“In the last 30 years we’ve really moved into exceptional territory,” Gavin Schmidt, director of the NASA Goddard Institute for Space Studies, told the Guardian. “It’s unprecedented in 1,000 years. There’s no period that has the trend seen in the 20th century in terms of the inclination [of temperatures].”
This year, the average temperature around the world reached 1.38C above levels observed in the 19th century, which is dangerously close to the 1.5C standard set out in the UN-brokered Paris Agreement on climate change.
July was the warmest month since 1880, according to the newspaper, and each month since last October has set a new warming record.
But new NASA data suggests that warming levels experienced throughout recent decades are higher as compared to any period over the past millennium.
“Maintaining temperatures below the 1.5C guardrail requires significant and very rapid cuts in carbon dioxide emissions or co-ordinated geo-engineering. That is very unlikely. We are not even yet making emissions cuts commensurate with keeping warming below 2C,” Schmidt explained.
He claimed there is a 99-percent probability that 2016 will be the warmest year on record in comparison with the last year, which itself beat a temperature record set in 2014.
“It’s the long-term trend we have to worry about though and there’s no evidence it’s going away and lots of reasons to think it’s here to stay,” Schmidt said.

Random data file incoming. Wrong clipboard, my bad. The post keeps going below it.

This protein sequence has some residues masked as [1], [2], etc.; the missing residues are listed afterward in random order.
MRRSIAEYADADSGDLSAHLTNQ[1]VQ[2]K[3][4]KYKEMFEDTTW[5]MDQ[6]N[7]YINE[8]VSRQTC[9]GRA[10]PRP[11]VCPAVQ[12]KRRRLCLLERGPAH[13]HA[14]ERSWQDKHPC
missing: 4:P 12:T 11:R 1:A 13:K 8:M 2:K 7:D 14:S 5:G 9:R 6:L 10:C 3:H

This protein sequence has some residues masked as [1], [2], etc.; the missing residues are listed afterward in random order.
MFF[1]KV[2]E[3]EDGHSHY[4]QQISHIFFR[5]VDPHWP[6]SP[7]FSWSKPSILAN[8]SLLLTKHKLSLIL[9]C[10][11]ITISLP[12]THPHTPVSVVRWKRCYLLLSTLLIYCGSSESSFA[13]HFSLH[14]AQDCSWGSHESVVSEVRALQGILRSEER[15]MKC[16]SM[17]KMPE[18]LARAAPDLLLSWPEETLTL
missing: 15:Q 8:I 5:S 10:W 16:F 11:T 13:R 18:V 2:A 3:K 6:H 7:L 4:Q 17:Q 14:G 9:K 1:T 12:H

“There’s no pause or hiatus in temperature increase. People who think this is over are viewing the world through rose-tinted spectacles. This is a chronic problem for society for the next 100 years.”
The 31-page Paris Agreement, adopted by 195 countries last December, states that it “aims to strengthen the global response to the threat of climate change in the context of sustainable development and efforts to eradicate poverty … to well below 2 degrees Celsius [3.6 Fahrenheit] above preindustrial levels and to pursue efforts to limit the temperature increase to 1.5 degrees Celsius [2.7 Fahrenheit].”
The landmark accord is centered on bridging the gap between poor and rich countries by means of mobilizing $100 billion each year to help underdeveloped nations cope with the outcomes of global warming.
Climate change causes, or contributes to, sea level rise, warming oceans, shrinking ice sheets as well as extreme events such as rainfall and hurricanes, affecting the lives of millions of people all over the globe.